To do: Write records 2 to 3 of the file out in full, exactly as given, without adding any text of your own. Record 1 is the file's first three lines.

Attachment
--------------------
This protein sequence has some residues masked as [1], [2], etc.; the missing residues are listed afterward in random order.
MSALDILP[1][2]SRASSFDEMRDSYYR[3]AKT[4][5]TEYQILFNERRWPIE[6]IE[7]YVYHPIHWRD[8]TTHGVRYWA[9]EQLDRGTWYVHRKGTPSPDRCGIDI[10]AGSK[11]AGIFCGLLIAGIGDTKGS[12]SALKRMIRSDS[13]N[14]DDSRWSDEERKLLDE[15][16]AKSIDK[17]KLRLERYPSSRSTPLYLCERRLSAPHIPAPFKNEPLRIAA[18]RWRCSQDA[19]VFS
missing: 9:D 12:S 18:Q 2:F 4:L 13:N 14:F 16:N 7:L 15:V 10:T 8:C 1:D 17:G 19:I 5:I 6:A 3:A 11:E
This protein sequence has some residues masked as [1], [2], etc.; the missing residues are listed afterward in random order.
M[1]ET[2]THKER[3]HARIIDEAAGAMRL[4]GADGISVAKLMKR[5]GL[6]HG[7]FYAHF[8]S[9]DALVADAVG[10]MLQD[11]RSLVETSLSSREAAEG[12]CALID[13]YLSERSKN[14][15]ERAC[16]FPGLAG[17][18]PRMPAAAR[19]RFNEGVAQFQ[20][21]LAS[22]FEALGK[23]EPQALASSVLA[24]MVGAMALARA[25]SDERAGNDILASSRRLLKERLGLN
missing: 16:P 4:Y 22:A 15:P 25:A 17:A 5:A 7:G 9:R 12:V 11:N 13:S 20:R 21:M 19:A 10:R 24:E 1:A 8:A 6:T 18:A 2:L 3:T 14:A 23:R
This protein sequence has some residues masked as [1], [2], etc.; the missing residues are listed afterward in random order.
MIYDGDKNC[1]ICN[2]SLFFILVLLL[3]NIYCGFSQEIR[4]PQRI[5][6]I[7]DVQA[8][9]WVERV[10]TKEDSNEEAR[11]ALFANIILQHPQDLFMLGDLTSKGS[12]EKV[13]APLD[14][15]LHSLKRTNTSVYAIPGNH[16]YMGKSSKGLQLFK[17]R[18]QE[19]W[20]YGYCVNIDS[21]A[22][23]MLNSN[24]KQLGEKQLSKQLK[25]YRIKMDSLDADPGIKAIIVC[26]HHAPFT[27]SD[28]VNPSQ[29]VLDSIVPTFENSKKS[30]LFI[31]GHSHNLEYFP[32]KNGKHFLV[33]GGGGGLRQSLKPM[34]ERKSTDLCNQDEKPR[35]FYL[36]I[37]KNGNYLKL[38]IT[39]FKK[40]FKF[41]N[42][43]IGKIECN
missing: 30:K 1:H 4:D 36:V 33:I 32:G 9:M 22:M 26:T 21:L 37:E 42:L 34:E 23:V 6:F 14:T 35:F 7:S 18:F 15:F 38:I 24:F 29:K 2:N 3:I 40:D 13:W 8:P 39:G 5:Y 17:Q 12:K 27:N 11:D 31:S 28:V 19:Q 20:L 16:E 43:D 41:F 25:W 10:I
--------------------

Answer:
This protein sequence has some residues masked as [1], [2], etc.; the missing residues are listed afterward in random order.
M[1]ET[2]THKER[3]HARIIDEAAGAMRL[4]GADGISVAKLMKR[5]GL[6]HG[7]FYAHF[8]S[9]DALVADAVG[10]MLQD[11]RSLVETSLSSREAAEG[12]CALID[13]YLSERSKN[14][15]ERAC[16]FPGLAG[17][18]PRMPAAAR[19]RFNEGVAQFQ[20][21]LAS[22]FEALGK[23]EPQALASSVLA[24]MVGAMALARA[25]SDERAGNDILASSRRLLKERLGLN
missing: 16:P 4:Y 22:A 15:P 25:A 17:A 5:A 7:G 9:R 12:V 11:N 13:S 20:R 21:M 19:A 10:R 24:E 1:A 8:A 6:T 18:A 2:L 3:T 14:A 23:R
This protein sequence has some residues masked as [1], [2], etc.; the missing residues are listed afterward in random order.
MIYDGDKNC[1]ICN[2]SLFFILVLLL[3]NIYCGFSQEIR[4]PQRI[5][6]I[7]DVQA[8][9]WVERV[10]TKEDSNEEAR[11]ALFANIILQHPQDLFMLGDLTSKGS[12]EKV[13]APLD[14][15]LHSLKRTNTSVYAIPGNH[16]YMGKSSKGLQLFK[17]R[18]QE[19]W[20]YGYCVNIDS[21]A[22][23]MLNSN[24]KQLGEKQLSKQLK[25]YRIKMDSLDADPGIKAIIVC[26]HHAPFT[27]SD[28]VNPSQ[29]VLDSIVPTFENSKKS[30]LFI[31]GHSHNLEYFP[32]KNGKHFLV[33]GGGGGLRQSLKPM[34]ERKSTDLCNQDEKPR[35]FYL[36]I[37]KNGNYLKL[38]IT[39]FKK[40]FKF[41]N[42][43]IGKIECN
missing: 30:K 1:H 4:D 36:V 33:I 32:G 9:M 22:M 26:T 21:L 37:E 42:L 34:E 23:V 6:F 14:T 35:F 7:S 18:F 15:F 38:I 24:F 29:K 2:N 3:I 40:D 13:W 8:P 39:G 5:Y 17:Q 12:K 27:N 11:D 31:S 28:V 19:Q 20:L 16:E 43:D 41:F 25:W 10:I